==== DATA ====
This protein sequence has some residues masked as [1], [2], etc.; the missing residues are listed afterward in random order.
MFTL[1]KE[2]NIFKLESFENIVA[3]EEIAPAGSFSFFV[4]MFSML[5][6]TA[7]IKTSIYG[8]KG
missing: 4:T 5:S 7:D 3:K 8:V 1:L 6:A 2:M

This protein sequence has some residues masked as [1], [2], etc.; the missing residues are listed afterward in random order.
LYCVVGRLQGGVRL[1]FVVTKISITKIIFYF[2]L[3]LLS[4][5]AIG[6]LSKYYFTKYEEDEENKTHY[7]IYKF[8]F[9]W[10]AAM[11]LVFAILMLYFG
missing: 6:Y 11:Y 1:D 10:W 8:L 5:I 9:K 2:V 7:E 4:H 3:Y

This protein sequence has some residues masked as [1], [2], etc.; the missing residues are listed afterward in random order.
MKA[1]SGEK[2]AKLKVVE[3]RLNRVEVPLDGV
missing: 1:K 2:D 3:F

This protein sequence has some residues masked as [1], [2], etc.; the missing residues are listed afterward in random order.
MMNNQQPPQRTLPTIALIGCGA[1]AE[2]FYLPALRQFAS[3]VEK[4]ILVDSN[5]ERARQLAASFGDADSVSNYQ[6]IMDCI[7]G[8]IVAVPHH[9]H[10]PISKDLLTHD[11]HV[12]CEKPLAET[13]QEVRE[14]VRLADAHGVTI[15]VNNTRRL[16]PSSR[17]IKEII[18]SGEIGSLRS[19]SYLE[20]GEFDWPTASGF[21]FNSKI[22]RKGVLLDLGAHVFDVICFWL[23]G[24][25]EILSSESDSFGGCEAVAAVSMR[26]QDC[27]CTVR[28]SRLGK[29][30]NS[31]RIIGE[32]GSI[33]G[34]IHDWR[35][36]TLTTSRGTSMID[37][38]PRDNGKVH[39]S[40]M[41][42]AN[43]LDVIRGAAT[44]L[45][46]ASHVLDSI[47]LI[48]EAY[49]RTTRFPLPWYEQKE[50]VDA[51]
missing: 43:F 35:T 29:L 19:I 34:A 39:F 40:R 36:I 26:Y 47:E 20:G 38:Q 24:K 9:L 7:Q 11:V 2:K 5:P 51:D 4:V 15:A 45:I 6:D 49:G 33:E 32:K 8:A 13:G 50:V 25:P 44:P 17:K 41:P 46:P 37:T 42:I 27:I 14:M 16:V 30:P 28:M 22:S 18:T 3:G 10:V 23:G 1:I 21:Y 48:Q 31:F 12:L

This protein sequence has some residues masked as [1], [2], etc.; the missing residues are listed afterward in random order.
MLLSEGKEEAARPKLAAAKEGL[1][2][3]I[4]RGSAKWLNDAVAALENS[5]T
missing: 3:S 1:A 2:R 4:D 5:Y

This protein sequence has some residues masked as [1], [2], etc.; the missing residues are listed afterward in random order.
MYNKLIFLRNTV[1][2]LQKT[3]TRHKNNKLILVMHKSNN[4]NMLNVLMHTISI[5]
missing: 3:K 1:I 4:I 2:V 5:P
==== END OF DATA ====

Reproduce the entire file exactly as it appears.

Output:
This protein sequence has some residues masked as [1], [2], etc.; the missing residues are listed afterward in random order.
MFTL[1]KE[2]NIFKLESFENIVA[3]EEIAPAGSFSFFV[4]MFSML[5][6]TA[7]IKTSIYG[8]KG
missing: 4:T 5:S 7:D 3:K 8:V 1:L 6:A 2:M

This protein sequence has some residues masked as [1], [2], etc.; the missing residues are listed afterward in random order.
LYCVVGRLQGGVRL[1]FVVTKISITKIIFYF[2]L[3]LLS[4][5]AIG[6]LSKYYFTKYEEDEENKTHY[7]IYKF[8]F[9]W[10]AAM[11]LVFAILMLYFG
missing: 6:Y 11:Y 1:D 10:W 8:L 5:I 9:K 2:V 7:E 4:H 3:Y

This protein sequence has some residues masked as [1], [2], etc.; the missing residues are listed afterward in random order.
MKA[1]SGEK[2]AKLKVVE[3]RLNRVEVPLDGV
missing: 1:K 2:D 3:F

This protein sequence has some residues masked as [1], [2], etc.; the missing residues are listed afterward in random order.
MMNNQQPPQRTLPTIALIGCGA[1]AE[2]FYLPALRQFAS[3]VEK[4]ILVDSN[5]ERARQLAASFGDADSVSNYQ[6]IMDCI[7]G[8]IVAVPHH[9]H[10]PISKDLLTHD[11]HV[12]CEKPLAET[13]QEVRE[14]VRLADAHGVTI[15]VNNTRRL[16]PSSR[17]IKEII[18]SGEIGSLRS[19]SYLE[20]GEFDWPTASGF[21]FNSKI[22]RKGVLLDLGAHVFDVICFWL[23]G[24][25]EILSSESDSFGGCEAVAAVSMR[26]QDC[27]CTVR[28]SRLGK[29][30]NS[31]RIIGE[32]GSI[33]G[34]IHDWR[35][36]TLTTSRGTSMID[37][38]PRDNGKVH[39]S[40]M[41][42]AN[43]LDVIRGAAT[44]L[45][46]ASHVLDSI[47]LI[48]EAY[49]RTTRFPLPWYEQKE[50]VDA[51]
missing: 43:F 35:T 29:L 19:I 34:A 39:F 40:R 36:I 26:Y 47:E 20:G 38:Q 24:K 9:L 7:Q 11:V 2:K 5:P 51:D 4:V 15:A 45:I 6:D 49:G 33:E 32:K 8:A 13:G 50:V 25:P 44:P 17:K 41:P 46:P 37:T 42:I 27:I 14:M 16:V 30:P 28:M 22:S 18:T 3:G 10:V 23:G 1:I 21:Y 48:Q 31:F 12:L

This protein sequence has some residues masked as [1], [2], etc.; the missing residues are listed afterward in random order.
MLLSEGKEEAARPKLAAAKEGL[1][2][3]I[4]RGSAKWLNDAVAALENS[5]T
missing: 3:S 1:A 2:R 4:D 5:Y

This protein sequence has some residues masked as [1], [2], etc.; the missing residues are listed afterward in random order.
MYNKLIFLRNTV[1][2]LQKT[3]TRHKNNKLILVMHKSNN[4]NMLNVLMHTISI[5]
missing: 3:K 1:I 4:I 2:V 5:P